2. 5 out of 5

    Stephen Hiemstra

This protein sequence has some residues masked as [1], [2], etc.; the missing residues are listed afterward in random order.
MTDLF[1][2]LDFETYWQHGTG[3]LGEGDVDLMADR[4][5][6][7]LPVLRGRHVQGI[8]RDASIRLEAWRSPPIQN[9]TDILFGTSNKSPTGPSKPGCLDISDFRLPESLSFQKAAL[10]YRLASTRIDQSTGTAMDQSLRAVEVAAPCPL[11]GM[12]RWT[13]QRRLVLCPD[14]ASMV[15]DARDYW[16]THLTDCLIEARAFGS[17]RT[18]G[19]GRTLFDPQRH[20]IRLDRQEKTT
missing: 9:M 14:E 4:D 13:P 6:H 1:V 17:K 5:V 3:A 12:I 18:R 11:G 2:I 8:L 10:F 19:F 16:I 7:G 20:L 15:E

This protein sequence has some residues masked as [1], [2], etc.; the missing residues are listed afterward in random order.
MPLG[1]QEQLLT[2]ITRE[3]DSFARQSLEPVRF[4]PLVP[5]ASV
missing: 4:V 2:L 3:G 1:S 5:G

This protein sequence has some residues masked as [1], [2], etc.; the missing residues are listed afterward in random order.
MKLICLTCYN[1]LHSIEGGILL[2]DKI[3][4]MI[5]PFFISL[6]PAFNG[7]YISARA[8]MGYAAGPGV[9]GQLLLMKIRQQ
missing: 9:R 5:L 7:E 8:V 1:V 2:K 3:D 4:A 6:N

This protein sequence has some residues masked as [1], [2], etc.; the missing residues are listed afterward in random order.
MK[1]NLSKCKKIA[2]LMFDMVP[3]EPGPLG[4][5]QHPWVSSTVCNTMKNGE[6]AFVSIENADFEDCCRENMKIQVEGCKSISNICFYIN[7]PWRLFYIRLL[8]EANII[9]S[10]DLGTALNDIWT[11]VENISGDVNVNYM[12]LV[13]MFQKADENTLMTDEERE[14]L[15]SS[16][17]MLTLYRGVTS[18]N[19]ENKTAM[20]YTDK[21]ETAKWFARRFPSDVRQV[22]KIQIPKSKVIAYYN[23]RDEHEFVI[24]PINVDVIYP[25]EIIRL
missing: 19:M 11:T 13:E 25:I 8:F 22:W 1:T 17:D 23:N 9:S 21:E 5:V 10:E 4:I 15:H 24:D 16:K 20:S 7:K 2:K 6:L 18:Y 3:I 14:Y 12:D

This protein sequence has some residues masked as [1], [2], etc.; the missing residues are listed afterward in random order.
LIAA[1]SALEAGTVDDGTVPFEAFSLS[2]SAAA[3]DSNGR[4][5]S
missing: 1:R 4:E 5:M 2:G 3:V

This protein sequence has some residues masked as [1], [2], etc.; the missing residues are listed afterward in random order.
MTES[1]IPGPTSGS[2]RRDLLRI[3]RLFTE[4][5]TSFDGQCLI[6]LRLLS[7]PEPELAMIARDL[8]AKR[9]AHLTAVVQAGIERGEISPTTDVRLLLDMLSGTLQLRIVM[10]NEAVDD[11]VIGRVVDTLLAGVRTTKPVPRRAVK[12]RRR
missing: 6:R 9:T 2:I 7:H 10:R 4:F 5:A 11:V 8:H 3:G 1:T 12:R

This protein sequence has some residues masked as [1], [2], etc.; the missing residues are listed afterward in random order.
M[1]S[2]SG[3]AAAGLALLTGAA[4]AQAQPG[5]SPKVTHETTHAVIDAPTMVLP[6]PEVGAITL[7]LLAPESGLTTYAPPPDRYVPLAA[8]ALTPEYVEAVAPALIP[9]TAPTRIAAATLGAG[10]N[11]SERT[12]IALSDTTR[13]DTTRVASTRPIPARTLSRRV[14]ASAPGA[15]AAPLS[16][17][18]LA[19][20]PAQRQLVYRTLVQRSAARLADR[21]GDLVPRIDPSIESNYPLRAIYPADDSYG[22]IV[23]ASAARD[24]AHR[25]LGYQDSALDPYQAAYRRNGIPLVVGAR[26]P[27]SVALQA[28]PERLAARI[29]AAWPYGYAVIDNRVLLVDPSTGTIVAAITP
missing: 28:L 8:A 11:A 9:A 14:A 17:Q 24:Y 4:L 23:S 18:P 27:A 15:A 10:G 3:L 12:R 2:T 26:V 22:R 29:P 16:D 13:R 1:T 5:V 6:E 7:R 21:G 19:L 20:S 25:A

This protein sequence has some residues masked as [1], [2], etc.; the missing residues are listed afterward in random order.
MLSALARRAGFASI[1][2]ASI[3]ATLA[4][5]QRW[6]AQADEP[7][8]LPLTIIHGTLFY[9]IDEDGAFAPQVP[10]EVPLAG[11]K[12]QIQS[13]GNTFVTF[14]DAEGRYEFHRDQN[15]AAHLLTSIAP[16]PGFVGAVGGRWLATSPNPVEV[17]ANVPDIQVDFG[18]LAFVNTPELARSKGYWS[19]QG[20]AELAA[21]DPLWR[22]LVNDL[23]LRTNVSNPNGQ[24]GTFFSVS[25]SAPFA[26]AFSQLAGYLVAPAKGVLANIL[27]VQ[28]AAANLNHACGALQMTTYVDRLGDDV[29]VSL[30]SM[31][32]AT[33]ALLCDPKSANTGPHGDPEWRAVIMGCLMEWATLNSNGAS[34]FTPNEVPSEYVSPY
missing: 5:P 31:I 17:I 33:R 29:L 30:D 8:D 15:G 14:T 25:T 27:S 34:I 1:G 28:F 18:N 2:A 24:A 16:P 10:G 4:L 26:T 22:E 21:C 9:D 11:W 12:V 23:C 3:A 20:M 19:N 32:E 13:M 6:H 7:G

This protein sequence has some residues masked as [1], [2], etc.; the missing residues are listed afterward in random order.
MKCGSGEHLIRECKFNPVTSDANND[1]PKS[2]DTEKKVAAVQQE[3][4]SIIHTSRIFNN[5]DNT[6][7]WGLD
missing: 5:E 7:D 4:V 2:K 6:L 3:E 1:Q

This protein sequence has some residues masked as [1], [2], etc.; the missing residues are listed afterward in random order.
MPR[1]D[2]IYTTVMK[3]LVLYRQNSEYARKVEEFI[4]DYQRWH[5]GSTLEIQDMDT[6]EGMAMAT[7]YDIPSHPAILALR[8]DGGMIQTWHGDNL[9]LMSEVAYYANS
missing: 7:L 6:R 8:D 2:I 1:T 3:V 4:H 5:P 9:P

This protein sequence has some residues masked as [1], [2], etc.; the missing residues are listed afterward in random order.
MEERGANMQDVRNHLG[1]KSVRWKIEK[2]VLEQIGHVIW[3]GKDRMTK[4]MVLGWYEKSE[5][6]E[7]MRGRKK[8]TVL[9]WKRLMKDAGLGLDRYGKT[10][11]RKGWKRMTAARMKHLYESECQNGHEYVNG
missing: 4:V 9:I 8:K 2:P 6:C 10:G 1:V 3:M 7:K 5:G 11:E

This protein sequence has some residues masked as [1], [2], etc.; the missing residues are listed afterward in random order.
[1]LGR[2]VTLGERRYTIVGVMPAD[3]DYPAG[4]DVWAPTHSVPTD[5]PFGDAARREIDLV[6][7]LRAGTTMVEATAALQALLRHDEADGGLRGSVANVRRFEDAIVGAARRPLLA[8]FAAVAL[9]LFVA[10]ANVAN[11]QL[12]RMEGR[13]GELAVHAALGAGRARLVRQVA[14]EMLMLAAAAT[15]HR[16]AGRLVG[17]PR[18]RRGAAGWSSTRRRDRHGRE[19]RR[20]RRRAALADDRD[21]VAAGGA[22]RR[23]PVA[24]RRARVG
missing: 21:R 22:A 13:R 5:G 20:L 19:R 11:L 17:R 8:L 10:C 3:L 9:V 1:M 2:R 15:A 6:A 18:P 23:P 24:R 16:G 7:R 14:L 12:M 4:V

Audio fascinates me. When I was a pre-teen, my favorite book was the Boy Engineer. As a kid, I was always building things. In about the third grade I built my first telegraph. About that time, my parents gave me a crystal radio kit and I began listening to The Joy Boys, Ed Walker and Willard Scott, on WRC radio through my ear phones . My fascination with the show went on for years and my dad actually took me down to the studio one time to meet them. Later in graduate school, I spent a lot of Sat Audio fascinates me. When I was a pre-teen, my favorite book was the Boy Engineer. As a kid, I was always building things. In about the third grade I built my first telegraph. About that time, my parents gave me a crystal radio kit and I began listening to The Joy Boys, Ed Walker and Willard Scott, on WRC radio through my ear phones . My fascination with the show went on for years and my dad actually took me down to the studio one time to meet them. Later in graduate school, I spent a lot of Saturday evenings listening to a Prairie Home Companion with Garrison Keillor . Daniel Sawyer’s book, Making Tracks, taps into this same fascination. Although I have never purchased an audiobook, most of the senior citizens that I know have. Commuters and road warriors are two other obvious listening groups. Successful authors that I know are sensitive to the audiobook market because it opens up an entirely new reading market for their content . They often end up being addicted to podcasting for the same basic reason and because much the same equipment is needed. Interestingly, the audiobook industry started out as a government program to produce audiotapes to aid the blind (xvii; 22). Now, instead of tape, many books are entirely electronic (13). Audiobooks require a bit of time and effort. Sawyer estimates that production of an audiobook requires 4 to 8 hours of work for each hour of finished audio. Reading at a rate of 8,000 to 9,500 words per hour, that means that an 80,000 word novel is somewhere between 33.6 to 80 hours of production work—recording and editing, assuming that you know what you are doing (3). If you are producing an audio drama, not just a simple reading, a lot of different roles are required—much like producing a movie. Think of the production including: a casting director, a Foley artist (sound effects person), a music director, director, production engineer, art director, and post production engineer (9-12). Details. Details. Details. My head was spinning as I began reading…A recent book trailer shows this kind of workmanship . Daniel Sawyer describes himself as “a longtime award-nominated audio/video producer and tech journalist-turned novelist” . He writes in 6 parts divided into 18 chapters, including: Part 1: The Business. Part 2: Managing the Production. Part 3: Acoustics. Part 4: The Equipment. Part 5: Production. Part 6: Post Production (vii-xiii). Sawyer’s discussion is detailed and engaging. Under manage the production, Sawyer cites 5 points of vocal production: 1. Posture. 2. Diction. 3. Breath control. 4. Hygiene. And 5. Inflection (48). Now is a good time to refresh the lessons that your voice instructor gave you in school. For example, the best way to read is standing up. Received pronunciation (BBC English) is a middle-class, Ohio accent. Sawyer suggests that speaking a mouth full of marbles is a good cure for “mush mouth” (49). Speak with conviction with good annunciation! (59) The list of helpful hints goes on and on. Sawyer’s instructions on how to pick and use a microphone is priceless. He suggests, for example, that book readers probably want a dynamic microphone which uses a small magnet vibrating back and forth inside a coil (102). By contrast, a condenser microphone uses a charged piece of foil to pick up sound (101). The dynamic microphone is more durable and sounds more personal than a condenser microphone. Daniel Sawyer’s Making Tracks is a gold mine for audio book producers, but others with sound production may also want to pick up a copy. Microphones, cables, sound boards, and sound-editing software are all discussed in plain English. Making Tracks is interesting reading. Read more reviews at: T2Pneuma.net. REFERENCES Edward L. Throm. 1960. The Boy Engineer: A Popular Mechanics Book. Illustrated by Evelyn Urbanowich and Robert Pious. New York: Golden Press.